@sven1977, I think that would be a nice feature. My main worry would be detecting and warning users when event handlers are stomping on each other. I have used callbacks quite a bit to change the observations, add new keys, etc. The order of handlers will matter in some cases. I can think of cases where I might have to use the techniques above, i.e. manually chaining handlers in a list or through inheritance to enforce a guaranteed ordering. If that happens then you will have written this nice event driven interface that is engineered around to get to a place that already exists.

Hey @mannyv , totally agree. The (hidden) order would be the biggest weakness of such an even based system. E.g. for reward-tampering callbacks (e.g. curiosity adding an internal reward, then the user doesn’t know, whether this already happened or not). However, the ordering conflicts that you describe are more on the user end (“user callback 1 vs user callback 2”), not really “algo (or algo-plugin) vs user”.
You would still be able to handle this with inheritance of different Callbacks classes.

Either way, maybe we should start with simply making the metrics a little more intuitive and allowing any type of data to be stored (I think this is limited right now to scalars and video types ??). Then leave the API redesign for some time later.

2 Likes

A third way: both also works together :slight_smile:

1 Like

I’m not a software design guru, but I always like better tools :slight_smile:
Edit: I probably don’t know enough about RLlib.

From my point of view, as an user/researcher, if the documentation explains, e.g. how the event-based system works, with plenty of examples, then I would be hitting the ground running. I think you are building a very powerful tool. Sometimes it is not intuitive to me to combine two features (ie my question about LR schedule in tune.run()). Examples can serve that purpose. Of course, I also appreciate having a responsive discussion like here.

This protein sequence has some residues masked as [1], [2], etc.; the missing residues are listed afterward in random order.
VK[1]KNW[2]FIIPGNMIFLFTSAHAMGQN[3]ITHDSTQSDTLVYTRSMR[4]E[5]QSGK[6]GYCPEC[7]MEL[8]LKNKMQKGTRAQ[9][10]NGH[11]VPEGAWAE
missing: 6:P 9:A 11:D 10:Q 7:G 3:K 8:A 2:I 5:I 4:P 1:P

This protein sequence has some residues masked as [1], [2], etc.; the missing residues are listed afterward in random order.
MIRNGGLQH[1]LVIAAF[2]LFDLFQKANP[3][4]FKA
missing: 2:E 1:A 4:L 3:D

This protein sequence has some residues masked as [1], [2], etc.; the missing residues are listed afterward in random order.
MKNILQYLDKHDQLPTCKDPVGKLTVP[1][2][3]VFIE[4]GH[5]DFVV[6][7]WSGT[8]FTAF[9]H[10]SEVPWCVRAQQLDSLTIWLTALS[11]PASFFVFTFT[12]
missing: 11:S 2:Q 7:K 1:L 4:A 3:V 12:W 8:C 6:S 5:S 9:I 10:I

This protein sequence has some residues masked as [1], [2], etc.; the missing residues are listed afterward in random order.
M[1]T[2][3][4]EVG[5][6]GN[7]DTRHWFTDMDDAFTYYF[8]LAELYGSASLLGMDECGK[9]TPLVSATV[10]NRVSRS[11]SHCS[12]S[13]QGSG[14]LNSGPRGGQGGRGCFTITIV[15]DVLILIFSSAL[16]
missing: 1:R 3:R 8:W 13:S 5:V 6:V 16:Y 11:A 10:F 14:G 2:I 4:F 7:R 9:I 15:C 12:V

Yes! Image support would be nice. I hacked it here: [RLlib] Writing to tensorboard during custom evaluation - #3 by RickLan

1 Like

I would love some better tensorboard logging. E.g. array of images would be nice (instead of being converted to video) for visualising autoencoder reconstruction, etc.

For the events, maybe it makes sense to give them very descriptive name, trace once at startup (similar to trajectory_view ), and print them out. E.g.

Event Order:
OnEpisodeStep
  AddAdditionalMetrics
  PostprocessMyEpisodes
OnTrainStep
  CustomLoss
    CuriosityExplorationReward
    AuxiliaryLossReward
2 Likes

Yeah, this is a great idea! We should do the same for the trajectory view API: Actually print out some results from the pre-passes. At least for logging level INFO.

@smorad,

This is a great idea. Of course you know someone, probably one of us actually, will come along and try to dynamically add and remove event listeners.

I’m not sure we’ll have to add/remove dynamically. An alternative would be inheriting from a parent class and adding a switch, e.g.:

class CustomCuriosityExplorationReward(CuriosityExplorationReward):

   def custom_loss(self, *args, **kwargs)
     if self.enabled:
        return super().custom_loss(args, kwargs)